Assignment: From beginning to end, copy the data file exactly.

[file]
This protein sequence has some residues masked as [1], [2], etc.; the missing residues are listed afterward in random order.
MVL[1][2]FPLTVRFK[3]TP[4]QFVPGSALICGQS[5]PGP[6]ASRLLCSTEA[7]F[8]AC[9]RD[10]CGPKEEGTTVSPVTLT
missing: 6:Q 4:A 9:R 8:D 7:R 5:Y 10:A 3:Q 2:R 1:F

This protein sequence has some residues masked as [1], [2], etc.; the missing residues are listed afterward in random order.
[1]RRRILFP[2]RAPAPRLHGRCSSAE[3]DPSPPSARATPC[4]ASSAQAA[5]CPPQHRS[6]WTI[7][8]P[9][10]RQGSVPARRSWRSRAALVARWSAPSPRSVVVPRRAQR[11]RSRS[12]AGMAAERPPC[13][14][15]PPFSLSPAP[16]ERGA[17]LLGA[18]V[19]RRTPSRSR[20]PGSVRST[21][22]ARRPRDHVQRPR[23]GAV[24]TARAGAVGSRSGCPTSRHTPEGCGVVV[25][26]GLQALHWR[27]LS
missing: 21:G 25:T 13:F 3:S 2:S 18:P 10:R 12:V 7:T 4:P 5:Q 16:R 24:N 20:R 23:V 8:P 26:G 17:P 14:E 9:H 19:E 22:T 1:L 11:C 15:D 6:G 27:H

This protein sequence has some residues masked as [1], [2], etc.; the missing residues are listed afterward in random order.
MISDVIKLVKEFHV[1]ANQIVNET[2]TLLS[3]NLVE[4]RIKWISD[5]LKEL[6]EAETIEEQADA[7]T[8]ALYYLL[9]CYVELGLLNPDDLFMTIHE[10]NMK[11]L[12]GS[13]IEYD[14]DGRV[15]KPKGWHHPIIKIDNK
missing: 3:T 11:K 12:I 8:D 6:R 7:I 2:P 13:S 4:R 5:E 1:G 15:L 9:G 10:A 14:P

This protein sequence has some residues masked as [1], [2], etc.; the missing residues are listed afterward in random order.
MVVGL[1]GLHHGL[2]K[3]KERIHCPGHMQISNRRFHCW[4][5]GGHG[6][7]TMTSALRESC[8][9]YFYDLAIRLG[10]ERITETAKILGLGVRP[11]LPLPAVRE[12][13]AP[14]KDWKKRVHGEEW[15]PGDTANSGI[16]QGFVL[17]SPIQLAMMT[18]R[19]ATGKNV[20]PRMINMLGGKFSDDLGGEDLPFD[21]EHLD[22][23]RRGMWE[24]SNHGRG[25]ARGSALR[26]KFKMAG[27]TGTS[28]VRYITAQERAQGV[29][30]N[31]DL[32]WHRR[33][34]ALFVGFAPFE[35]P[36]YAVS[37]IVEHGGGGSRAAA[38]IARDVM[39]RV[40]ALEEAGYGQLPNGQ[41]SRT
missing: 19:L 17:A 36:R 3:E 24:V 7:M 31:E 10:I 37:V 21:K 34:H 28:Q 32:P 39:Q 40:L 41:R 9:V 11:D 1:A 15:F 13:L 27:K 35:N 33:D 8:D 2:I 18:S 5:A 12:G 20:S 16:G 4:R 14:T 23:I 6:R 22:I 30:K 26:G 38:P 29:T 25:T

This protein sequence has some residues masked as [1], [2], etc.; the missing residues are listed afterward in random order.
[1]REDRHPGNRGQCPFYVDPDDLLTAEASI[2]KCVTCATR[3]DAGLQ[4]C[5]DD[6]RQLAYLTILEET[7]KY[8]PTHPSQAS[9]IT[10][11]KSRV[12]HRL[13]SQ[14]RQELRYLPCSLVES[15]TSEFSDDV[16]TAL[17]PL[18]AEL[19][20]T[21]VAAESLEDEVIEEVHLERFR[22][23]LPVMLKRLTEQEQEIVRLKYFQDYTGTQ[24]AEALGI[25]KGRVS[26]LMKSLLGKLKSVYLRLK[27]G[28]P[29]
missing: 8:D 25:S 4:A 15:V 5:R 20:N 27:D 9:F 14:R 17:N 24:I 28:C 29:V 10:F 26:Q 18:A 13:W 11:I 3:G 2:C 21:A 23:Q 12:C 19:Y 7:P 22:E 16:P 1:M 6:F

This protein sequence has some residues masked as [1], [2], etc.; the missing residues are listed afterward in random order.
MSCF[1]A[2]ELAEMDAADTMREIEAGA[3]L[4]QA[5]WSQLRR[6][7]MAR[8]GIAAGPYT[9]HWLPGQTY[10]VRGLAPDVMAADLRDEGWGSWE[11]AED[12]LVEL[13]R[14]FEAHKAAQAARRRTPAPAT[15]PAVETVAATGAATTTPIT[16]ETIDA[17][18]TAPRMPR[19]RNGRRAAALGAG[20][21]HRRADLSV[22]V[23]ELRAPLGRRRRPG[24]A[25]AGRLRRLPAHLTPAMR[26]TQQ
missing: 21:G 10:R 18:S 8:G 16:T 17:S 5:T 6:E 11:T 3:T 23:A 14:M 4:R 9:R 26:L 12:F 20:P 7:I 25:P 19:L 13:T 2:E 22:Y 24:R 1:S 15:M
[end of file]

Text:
This protein sequence has some residues masked as [1], [2], etc.; the missing residues are listed afterward in random order.
MVL[1][2]FPLTVRFK[3]TP[4]QFVPGSALICGQS[5]PGP[6]ASRLLCSTEA[7]F[8]AC[9]RD[10]CGPKEEGTTVSPVTLT
missing: 6:Q 4:A 9:R 8:D 7:R 5:Y 10:A 3:Q 2:R 1:F

This protein sequence has some residues masked as [1], [2], etc.; the missing residues are listed afterward in random order.
[1]RRRILFP[2]RAPAPRLHGRCSSAE[3]DPSPPSARATPC[4]ASSAQAA[5]CPPQHRS[6]WTI[7][8]P[9][10]RQGSVPARRSWRSRAALVARWSAPSPRSVVVPRRAQR[11]RSRS[12]AGMAAERPPC[13][14][15]PPFSLSPAP[16]ERGA[17]LLGA[18]V[19]RRTPSRSR[20]PGSVRST[21][22]ARRPRDHVQRPR[23]GAV[24]TARAGAVGSRSGCPTSRHTPEGCGVVV[25][26]GLQALHWR[27]LS
missing: 21:G 25:T 13:F 3:S 2:S 18:P 10:R 12:V 7:T 4:P 5:Q 16:R 24:N 20:R 23:V 8:P 26:G 17:P 14:E 9:H 19:E 22:T 1:L 11:C 15:D 6:G 27:H

This protein sequence has some residues masked as [1], [2], etc.; the missing residues are listed afterward in random order.
MISDVIKLVKEFHV[1]ANQIVNET[2]TLLS[3]NLVE[4]RIKWISD[5]LKEL[6]EAETIEEQADA[7]T[8]ALYYLL[9]CYVELGLLNPDDLFMTIHE[10]NMK[11]L[12]GS[13]IEYD[14]DGRV[15]KPKGWHHPIIKIDNK
missing: 3:T 11:K 12:I 8:D 6:R 7:I 2:P 13:S 4:R 5:E 1:G 15:L 9:G 10:A 14:P

This protein sequence has some residues masked as [1], [2], etc.; the missing residues are listed afterward in random order.
MVVGL[1]GLHHGL[2]K[3]KERIHCPGHMQISNRRFHCW[4][5]GGHG[6][7]TMTSALRESC[8][9]YFYDLAIRLG[10]ERITETAKILGLGVRP[11]LPLPAVRE[12][13]AP[14]KDWKKRVHGEEW[15]PGDTANSGI[16]QGFVL[17]SPIQLAMMT[18]R[19]ATGKNV[20]PRMINMLGGKFSDDLGGEDLPFD[21]EHLD[22][23]RRGMWE[24]SNHGRG[25]ARGSALR[26]KFKMAG[27]TGTS[28]VRYITAQERAQGV[29][30]N[31]DL[32]WHRR[33][34]ALFVGFAPFE[35]P[36]YAVS[37]IVEHGGGGSRAAA[38]IARDVM[39]RV[40]ALEEAGYGQLPNGQ[41]SRT
missing: 19:L 17:A 36:R 3:E 24:V 7:M 31:E 10:I 37:V 21:K 34:H 28:Q 32:P 39:Q 40:L 41:R 9:V 11:D 1:A 15:F 13:L 27:K 35:N 33:D 8:D 2:I 18:S 5:A 12:G 20:S 16:G 4:R 14:T 23:I 6:R 22:I 30:K 26:G 38:P 29:T 25:T

This protein sequence has some residues masked as [1], [2], etc.; the missing residues are listed afterward in random order.
[1]REDRHPGNRGQCPFYVDPDDLLTAEASI[2]KCVTCATR[3]DAGLQ[4]C[5]DD[6]RQLAYLTILEET[7]KY[8]PTHPSQAS[9]IT[10][11]KSRV[12]HRL[13]SQ[14]RQELRYLPCSLVES[15]TSEFSDDV[16]TAL[17]PL[18]AEL[19][20]T[21]VAAESLEDEVIEEVHLERFR[22][23]LPVMLKRLTEQEQEIVRLKYFQDYTGTQ[24]AEALGI[25]KGRVS[26]LMKSLLGKLKSVYLRLK[27]G[28]P[29]
missing: 8:D 25:S 4:A 15:V 5:R 20:N 27:D 9:F 14:R 17:N 24:I 28:C 29:V 10:F 26:Q 18:A 13:W 11:I 3:G 2:C 21:A 23:Q 12:C 19:Y 7:P 22:E 16:P 1:M 6:F

This protein sequence has some residues masked as [1], [2], etc.; the missing residues are listed afterward in random order.
MSCF[1]A[2]ELAEMDAADTMREIEAGA[3]L[4]QA[5]WSQLRR[6][7]MAR[8]GIAAGPYT[9]HWLPGQTY[10]VRGLAPDVMAADLRDEGWGSWE[11]AED[12]LVEL[13]R[14]FEAHKAAQAARRRTPAPAT[15]PAVETVAATGAATTTPIT[16]ETIDA[17][18]TAPRMPR[19]RNGRRAAALGAG[20][21]HRRADLSV[22]V[23]ELRAPLGRRRRPG[24]A[25]AGRLRRLPAHLTPAMR[26]TQQ
missing: 21:G 10:R 18:S 8:G 16:T 17:S 5:T 6:E 11:T 3:T 23:A 14:M 4:R 9:R 26:L 12:F 20:P 7:I 25:P 19:L 13:T 2:E 22:Y 24:R 1:S 15:M